What Happens to a Car When It Overheats?
Have you ever had your car overheat in the middle of stop-and-go traffic or as it’s climbing a steep hill? Have you wondered what happens to your car when it overheats? It’s not really something that happens too often to modern vehicles, fortunately, but it does still happen frequently enough to be worth considering. Especially as the last hot days of summer are still raging on, it is a risk that should always be kept in mind.
So, what happens to a car when it overheats and what do you need to know about it? Let’s go over the basics.
When and how does a car overheat?
There are a lot of possible reasons why a car might overheat but it’s not something that’ll generally happen to a well-maintained vehicle that’s in top condition. Unless you decide to drive it into some extreme conditions or situations, of course.
While this means that you’ll need to take care every single component of your car’s inner workings is in an excellent condition, the upside is that you can almost guarantee there will be no overheating problems with your car if you maintain it well enough.
Here are the main reasons why your engine and your car might overheat so that you know what you should look out for:
- Your engine coolant is low. This is by far the most common problem people face when it comes to engine overheating. The majority of modern cars use liquid cooling systems but there are older cars that are still in motion that use air cooling systems.
This liquid coolant, also called antifreeze, has a very low freezing point and an absurdly high boiling point, allowing it to hold heat. IT circulates around pipes in your engine and cools it off. If and when your antifreeze has run low, it’s normal for your engine to start overheating and it can’t be cooled down.
- Your motor oil is low. Motor oil is also vital for the cooling of your engine. It takes away the heat and it reduces the wear and friction of your engine. Always make sure that you have enough and high-quality motor oil in your engine.
- A blocked radiator. If your radiator is blocked the antifreeze flow will be interrupted and the engine’s temperature will quickly skyrocket.
- Your thermostat is malfunctioning. The thermostat isn’t just something that tells you what the temperature of your engine is – it also regulates when the coolant is to be dispersed in the engine to cool it off. If your thermostat is not in order and it determines thinks are fine when they are not, it may deprive your engine of antifreeze when it needs it, thus letting your engine overheat.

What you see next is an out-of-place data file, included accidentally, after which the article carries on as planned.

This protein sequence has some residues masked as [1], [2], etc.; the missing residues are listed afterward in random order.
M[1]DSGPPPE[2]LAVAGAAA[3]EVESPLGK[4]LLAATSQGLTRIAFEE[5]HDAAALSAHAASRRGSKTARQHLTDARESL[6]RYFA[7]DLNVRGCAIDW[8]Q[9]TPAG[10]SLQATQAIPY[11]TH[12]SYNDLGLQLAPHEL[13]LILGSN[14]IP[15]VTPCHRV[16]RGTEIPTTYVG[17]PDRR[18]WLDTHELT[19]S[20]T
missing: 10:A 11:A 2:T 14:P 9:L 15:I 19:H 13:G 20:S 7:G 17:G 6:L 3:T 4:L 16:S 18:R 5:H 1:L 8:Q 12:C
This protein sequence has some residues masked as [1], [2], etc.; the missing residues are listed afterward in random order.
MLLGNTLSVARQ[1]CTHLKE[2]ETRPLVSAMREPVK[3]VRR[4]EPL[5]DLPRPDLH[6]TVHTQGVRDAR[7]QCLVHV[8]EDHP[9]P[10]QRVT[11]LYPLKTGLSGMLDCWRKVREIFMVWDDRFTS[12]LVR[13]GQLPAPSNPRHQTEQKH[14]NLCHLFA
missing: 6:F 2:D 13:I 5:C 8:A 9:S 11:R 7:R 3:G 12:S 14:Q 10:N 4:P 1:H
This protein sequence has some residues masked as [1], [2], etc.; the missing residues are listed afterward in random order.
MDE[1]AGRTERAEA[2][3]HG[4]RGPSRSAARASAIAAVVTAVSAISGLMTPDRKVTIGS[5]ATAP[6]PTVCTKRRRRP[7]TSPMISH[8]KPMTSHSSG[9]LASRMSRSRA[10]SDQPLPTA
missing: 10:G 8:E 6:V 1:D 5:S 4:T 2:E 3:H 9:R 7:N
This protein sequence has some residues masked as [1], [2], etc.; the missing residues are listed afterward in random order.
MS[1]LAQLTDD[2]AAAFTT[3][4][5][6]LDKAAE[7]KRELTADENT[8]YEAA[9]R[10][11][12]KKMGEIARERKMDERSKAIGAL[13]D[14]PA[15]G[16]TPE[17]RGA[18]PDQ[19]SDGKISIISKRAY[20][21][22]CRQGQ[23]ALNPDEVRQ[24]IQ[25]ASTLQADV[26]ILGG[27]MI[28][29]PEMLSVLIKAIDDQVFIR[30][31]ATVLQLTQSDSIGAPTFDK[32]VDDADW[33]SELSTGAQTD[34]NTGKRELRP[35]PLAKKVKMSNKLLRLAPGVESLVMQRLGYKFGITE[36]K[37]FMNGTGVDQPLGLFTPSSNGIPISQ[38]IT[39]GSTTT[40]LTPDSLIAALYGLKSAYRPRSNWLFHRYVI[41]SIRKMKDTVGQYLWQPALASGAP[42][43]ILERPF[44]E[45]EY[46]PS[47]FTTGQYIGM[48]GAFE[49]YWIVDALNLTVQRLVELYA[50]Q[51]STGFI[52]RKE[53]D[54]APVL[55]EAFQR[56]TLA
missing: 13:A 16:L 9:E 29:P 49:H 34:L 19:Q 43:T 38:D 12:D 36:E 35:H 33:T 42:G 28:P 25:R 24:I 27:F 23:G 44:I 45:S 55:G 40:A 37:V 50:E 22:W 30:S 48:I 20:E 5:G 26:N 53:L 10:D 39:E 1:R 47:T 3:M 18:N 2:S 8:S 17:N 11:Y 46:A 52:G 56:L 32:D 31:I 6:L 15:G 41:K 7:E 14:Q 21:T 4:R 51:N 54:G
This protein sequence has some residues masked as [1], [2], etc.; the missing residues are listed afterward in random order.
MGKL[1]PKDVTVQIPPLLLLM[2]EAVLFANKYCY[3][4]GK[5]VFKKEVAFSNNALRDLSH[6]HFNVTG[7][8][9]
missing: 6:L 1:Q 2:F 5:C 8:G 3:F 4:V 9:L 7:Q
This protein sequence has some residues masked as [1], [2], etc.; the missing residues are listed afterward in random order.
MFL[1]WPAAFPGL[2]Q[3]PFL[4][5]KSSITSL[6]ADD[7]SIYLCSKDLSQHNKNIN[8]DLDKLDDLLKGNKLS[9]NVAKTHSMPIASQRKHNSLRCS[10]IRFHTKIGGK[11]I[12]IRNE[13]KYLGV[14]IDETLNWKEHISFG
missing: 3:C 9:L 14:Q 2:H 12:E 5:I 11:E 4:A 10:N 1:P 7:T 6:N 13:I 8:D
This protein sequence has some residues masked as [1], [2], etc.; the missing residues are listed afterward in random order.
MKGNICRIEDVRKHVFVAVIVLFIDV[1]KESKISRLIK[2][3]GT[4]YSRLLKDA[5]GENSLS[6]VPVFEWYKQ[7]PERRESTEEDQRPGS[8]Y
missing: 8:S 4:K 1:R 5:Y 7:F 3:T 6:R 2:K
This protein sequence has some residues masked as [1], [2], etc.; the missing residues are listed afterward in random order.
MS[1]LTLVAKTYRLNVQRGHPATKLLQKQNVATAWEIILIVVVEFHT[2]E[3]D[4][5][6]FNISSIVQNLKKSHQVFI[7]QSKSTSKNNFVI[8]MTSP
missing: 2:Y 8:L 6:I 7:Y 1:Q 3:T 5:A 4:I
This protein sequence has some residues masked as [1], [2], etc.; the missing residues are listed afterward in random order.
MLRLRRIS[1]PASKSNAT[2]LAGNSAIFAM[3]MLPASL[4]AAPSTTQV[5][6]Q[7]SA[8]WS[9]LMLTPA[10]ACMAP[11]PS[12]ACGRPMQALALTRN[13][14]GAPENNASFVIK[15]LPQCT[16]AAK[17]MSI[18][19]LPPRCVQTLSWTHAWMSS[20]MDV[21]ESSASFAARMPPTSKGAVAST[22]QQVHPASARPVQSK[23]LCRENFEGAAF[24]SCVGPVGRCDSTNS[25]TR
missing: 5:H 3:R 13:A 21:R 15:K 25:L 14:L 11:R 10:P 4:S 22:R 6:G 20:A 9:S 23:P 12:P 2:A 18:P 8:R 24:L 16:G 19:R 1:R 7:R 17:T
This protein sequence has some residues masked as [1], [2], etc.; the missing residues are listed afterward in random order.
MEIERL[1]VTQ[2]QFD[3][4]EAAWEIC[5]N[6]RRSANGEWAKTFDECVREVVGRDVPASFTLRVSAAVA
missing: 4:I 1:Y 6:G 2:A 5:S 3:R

- You have a leak. There are many things that can leak in your engine, most of them bad. A leaky radiator cap, a water pump leak, a heater core, or any internal leak can easily get rid of your antifreeze without you realizing it. Checking under your car is usually a good way to make sure there are no leaks.
What happens to an engine when it overheats?
There are a number of problems that can befall your engine as soon as it starts overheating. Some are mild and have quick and cheap fixes, while others can be pretty major and require 4-digit sums in repairs. Here are some of the problems that can quickly follow from an overheating engine:
- Blown head gasket.
- Blown motor.
- Seized engine.
These are the three major problems that can come from an overheating engine and all of them can be extremely costly to repair not to mention dangerous if you’re still moving as they happen. To avoid them you should not only make sure your car is always in an optimal condition but you should also act very quickly when you notice your vehicle is overheating.
Other, more manageable and minor problems that can happen to your engine are a water pump breakage, a coolant pipe leak, a blown thermostat, and so on – these are the things that usually lead to the overheating in the first place, and they are cheaper to fix.
What to do if your car overheats?
One of the key things to remember is that as soon as you realize your car is overheating you should take immediate action. Trying to drive an overheating vehicle even “just a little bit more” can quickly escalate the problem from a minor to a major one. Here’s what you need to do as soon as you realize something’s wrong:
- Pullover safely and immediately.
- Turn off your AC unit and open the windows. While the AC cools off your car’s interior it burdens the engine.
- Open your car’s hood to let it ventilate.
- Turn the heat blower on to transfer heat from the engine to the passengers’ compartment.
- Rev the engine to draw more air and liquid through the radiator.
How to prevent your car from overheating in the first place?
Now that we know what can cause your engine to overheat, avoiding it altogether should be relatively easy. Especially when driving in hot weather, over long periods of time, and/or in a constant stop-and-go traffic, can be very hampering for any vehicle, so:
- Make sure your car is always in an optimal condition, especially when you’re about to embark on a difficult and long journey.
- Plan your driving so that you avoid hot weather and challenging stretches such as steep hills or intensive traffic.
- Be easy on your breaks – riding your breaks too hard is very challenging for a vehicle to manage. It’s better to drive slowly and stop gently than to drive fast and brake suddenly. That’s especially true in heavy traffic.